Pet care center for the homeless opens on Skid Row

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Homeless pet owners on Skid Row can now find free food, leashes and collars for their cats and dogs.

Starting this week, the Downtown Dog Rescue (DDR) will operate a weekly pet resource center on Skid Row. Volunteers will hand out free pet care essentials every Wednesday at the Inner City Law Center, a non-profit law firm downtown. It's a project Lori Weise, the president of DDR, said is the first of its kind.

"This is just our small part," she said.

Weise has been working with homeless pet owners for more than two decades, she said, but the new center will allow her and her team to provide a more confidential, less intrusive space to care for dogs and cats. In the past, Skid Row hasn't had a place for people to bring their pets for basic care such as vaccinations or treatments against fleas.

"It's intrusive to just walk up to someone and ask them to vaccinate their dog," Weise said. 

She, along with other volunteers, was inspired to open the center after the release of Mayor Eric Garcetti's Homelessness Strategy Report earlier this year. Even though her center hasn't been funded by the city, Weise said she hopes the resource center will help people living on Skid Row feel a sense of ownership and responsibility with their pets.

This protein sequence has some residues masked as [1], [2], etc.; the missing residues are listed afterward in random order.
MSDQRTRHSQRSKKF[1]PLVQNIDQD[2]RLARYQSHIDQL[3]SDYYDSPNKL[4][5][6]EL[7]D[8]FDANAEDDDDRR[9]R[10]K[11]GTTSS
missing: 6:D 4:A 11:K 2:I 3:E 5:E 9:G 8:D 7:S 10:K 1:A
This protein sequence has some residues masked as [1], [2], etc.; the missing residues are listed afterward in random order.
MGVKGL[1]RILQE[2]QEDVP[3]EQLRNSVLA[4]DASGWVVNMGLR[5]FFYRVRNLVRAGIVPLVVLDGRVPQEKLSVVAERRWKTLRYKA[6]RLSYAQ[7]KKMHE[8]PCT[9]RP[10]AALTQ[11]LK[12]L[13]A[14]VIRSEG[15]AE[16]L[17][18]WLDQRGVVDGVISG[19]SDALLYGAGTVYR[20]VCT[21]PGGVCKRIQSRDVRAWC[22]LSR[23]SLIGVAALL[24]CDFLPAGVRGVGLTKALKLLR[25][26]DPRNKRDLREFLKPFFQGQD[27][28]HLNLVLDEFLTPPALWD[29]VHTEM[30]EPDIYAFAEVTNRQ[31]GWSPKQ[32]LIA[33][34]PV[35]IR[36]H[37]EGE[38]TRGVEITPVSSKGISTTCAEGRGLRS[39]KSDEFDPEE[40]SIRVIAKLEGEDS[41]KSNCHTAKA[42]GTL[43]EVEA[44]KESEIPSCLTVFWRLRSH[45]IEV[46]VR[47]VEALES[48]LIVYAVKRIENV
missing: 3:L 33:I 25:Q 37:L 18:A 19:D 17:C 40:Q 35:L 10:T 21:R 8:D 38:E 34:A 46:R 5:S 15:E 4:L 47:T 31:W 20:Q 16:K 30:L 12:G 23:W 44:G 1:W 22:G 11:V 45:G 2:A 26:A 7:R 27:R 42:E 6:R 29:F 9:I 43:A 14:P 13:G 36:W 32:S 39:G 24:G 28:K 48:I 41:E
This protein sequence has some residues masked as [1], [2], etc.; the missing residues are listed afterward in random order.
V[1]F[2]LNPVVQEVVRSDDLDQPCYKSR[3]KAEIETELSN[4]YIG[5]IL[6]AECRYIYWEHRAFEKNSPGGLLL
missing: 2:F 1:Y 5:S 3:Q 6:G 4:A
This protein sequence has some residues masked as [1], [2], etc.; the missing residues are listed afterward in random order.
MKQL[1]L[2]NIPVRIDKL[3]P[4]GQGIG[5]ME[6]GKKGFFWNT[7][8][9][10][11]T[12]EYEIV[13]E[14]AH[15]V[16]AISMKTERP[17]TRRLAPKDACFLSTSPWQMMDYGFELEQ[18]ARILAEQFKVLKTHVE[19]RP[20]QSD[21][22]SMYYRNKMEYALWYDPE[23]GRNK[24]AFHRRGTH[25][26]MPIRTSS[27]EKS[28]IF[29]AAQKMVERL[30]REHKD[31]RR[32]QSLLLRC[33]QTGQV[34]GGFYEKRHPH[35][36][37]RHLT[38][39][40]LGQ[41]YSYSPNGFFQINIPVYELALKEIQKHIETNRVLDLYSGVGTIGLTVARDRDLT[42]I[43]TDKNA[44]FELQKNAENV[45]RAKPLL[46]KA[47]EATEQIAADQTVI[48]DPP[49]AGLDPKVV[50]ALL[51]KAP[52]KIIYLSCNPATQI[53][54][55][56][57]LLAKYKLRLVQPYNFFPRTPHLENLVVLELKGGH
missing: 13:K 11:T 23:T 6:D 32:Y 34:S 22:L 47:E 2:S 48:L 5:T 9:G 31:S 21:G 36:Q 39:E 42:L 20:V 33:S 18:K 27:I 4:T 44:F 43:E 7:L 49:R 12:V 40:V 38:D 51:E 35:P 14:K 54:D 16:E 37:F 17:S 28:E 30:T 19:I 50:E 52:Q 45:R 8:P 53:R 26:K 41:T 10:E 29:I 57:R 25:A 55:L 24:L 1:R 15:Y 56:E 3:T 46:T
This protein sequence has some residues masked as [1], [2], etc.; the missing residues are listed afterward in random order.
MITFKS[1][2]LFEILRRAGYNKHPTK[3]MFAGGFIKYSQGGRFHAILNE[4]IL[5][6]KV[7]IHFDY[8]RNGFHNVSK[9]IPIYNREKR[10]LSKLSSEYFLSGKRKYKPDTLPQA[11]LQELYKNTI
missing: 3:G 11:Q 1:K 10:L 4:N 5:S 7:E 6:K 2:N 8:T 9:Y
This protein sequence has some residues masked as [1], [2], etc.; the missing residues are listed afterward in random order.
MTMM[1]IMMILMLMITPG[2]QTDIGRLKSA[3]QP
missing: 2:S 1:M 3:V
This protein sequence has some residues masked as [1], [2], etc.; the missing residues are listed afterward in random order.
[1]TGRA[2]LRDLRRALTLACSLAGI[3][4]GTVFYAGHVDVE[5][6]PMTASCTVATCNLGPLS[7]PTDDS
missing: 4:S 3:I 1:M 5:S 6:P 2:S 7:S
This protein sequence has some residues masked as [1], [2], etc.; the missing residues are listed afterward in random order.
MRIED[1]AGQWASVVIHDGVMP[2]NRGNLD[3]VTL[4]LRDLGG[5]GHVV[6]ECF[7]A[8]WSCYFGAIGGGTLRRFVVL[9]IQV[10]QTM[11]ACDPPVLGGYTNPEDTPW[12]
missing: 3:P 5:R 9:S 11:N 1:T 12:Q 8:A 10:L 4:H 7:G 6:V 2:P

"[People living on Skid Row] are going to get up [in the morning]. They're going to get water for their dog. They're going to feed the dog," she said. "It's all the things that every human, you know, wants."

On Wednesday morning, the center's opening day, volunteers organized small piles of water bowls, bags of dog food and Frontline Plus flea medication on tables at the Inner City Law Center, a non-profit law firm that has partnered with DDR to open the pet resource center. The center will also provide legal counsel for people who are facing illegal eviction or who are turned down for housing or housing assistance because they have an animal that provides emotional or physical support.

In addition to toys and water bowls, the center will provide free spay and neutering, micro-chip procedures, and can also provide temporary housing for pets and owners to stay together.

The real challenge for Weise and her volunteers is getting the word out. Nobody showed up on the center's opening day.

"It'll be a lot about word and mouth," Weise said, adding that volunteers would be traveling around Skid Row in the coming weeks to tell pet owners know about the new center.


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